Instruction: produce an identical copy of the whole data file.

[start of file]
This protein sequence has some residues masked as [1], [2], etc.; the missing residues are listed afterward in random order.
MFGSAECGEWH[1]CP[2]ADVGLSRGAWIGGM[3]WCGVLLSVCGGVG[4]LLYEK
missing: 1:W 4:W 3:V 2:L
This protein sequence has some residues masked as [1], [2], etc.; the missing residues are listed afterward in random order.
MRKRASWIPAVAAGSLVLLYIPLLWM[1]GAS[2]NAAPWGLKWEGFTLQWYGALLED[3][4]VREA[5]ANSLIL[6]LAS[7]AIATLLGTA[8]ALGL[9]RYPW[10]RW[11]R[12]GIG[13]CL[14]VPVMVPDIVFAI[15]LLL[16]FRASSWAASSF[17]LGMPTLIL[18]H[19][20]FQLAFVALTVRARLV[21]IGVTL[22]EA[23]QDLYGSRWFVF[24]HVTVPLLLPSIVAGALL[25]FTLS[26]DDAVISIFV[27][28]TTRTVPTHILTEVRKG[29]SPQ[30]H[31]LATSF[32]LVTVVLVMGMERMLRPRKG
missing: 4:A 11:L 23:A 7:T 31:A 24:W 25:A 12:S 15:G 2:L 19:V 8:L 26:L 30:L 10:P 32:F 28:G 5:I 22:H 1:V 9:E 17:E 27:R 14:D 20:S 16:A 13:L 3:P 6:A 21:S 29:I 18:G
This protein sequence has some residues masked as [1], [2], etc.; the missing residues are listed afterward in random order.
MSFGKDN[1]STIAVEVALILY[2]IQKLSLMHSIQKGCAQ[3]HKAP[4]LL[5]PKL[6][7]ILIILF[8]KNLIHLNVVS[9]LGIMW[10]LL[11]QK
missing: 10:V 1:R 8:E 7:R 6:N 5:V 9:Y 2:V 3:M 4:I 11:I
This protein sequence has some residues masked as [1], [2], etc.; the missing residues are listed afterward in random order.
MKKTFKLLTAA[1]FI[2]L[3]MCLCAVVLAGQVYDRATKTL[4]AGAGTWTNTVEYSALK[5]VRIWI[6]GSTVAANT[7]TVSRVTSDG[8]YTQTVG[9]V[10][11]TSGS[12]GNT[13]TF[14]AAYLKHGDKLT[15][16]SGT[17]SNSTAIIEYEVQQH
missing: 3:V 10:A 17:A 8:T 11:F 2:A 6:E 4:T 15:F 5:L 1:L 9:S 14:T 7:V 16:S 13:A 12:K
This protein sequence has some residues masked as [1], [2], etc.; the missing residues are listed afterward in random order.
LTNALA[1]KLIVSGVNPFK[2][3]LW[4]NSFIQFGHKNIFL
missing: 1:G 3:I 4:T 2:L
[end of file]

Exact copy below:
This protein sequence has some residues masked as [1], [2], etc.; the missing residues are listed afterward in random order.
MFGSAECGEWH[1]CP[2]ADVGLSRGAWIGGM[3]WCGVLLSVCGGVG[4]LLYEK
missing: 1:W 4:W 3:V 2:L
This protein sequence has some residues masked as [1], [2], etc.; the missing residues are listed afterward in random order.
MRKRASWIPAVAAGSLVLLYIPLLWM[1]GAS[2]NAAPWGLKWEGFTLQWYGALLED[3][4]VREA[5]ANSLIL[6]LAS[7]AIATLLGTA[8]ALGL[9]RYPW[10]RW[11]R[12]GIG[13]CL[14]VPVMVPDIVFAI[15]LLL[16]FRASSWAASSF[17]LGMPTLIL[18]H[19][20]FQLAFVALTVRARLV[21]IGVTL[22]EA[23]QDLYGSRWFVF[24]HVTVPLLLPSIVAGALL[25]FTLS[26]DDAVISIFV[27][28]TTRTVPTHILTEVRKG[29]SPQ[30]H[31]LATSF[32]LVTVVLVMGMERMLRPRKG
missing: 4:A 11:L 23:A 7:T 31:A 24:W 25:A 12:S 15:G 2:L 19:V 8:L 26:L 30:L 10:P 32:F 28:G 5:I 22:H 1:V 9:E 17:E 27:R 14:D 20:S 16:A 13:L 3:P 6:A 21:S 29:I 18:G
This protein sequence has some residues masked as [1], [2], etc.; the missing residues are listed afterward in random order.
MSFGKDN[1]STIAVEVALILY[2]IQKLSLMHSIQKGCAQ[3]HKAP[4]LL[5]PKL[6][7]ILIILF[8]KNLIHLNVVS[9]LGIMW[10]LL[11]QK
missing: 10:V 1:R 8:E 7:R 6:N 5:V 9:Y 2:V 3:M 4:I 11:I
This protein sequence has some residues masked as [1], [2], etc.; the missing residues are listed afterward in random order.
MKKTFKLLTAA[1]FI[2]L[3]MCLCAVVLAGQVYDRATKTL[4]AGAGTWTNTVEYSALK[5]VRIWI[6]GSTVAANT[7]TVSRVTSDG[8]YTQTVG[9]V[10][11]TSGS[12]GNT[13]TF[14]AAYLKHGDKLT[15][16]SGT[17]SNSTAIIEYEVQQH
missing: 3:V 10:A 17:A 8:T 11:F 2:A 6:E 4:T 15:F 5:L 1:L 9:S 14:T 7:V 16:S 13:A 12:K
This protein sequence has some residues masked as [1], [2], etc.; the missing residues are listed afterward in random order.
LTNALA[1]KLIVSGVNPFK[2][3]LW[4]NSFIQFGHKNIFL
missing: 1:G 3:I 4:T 2:L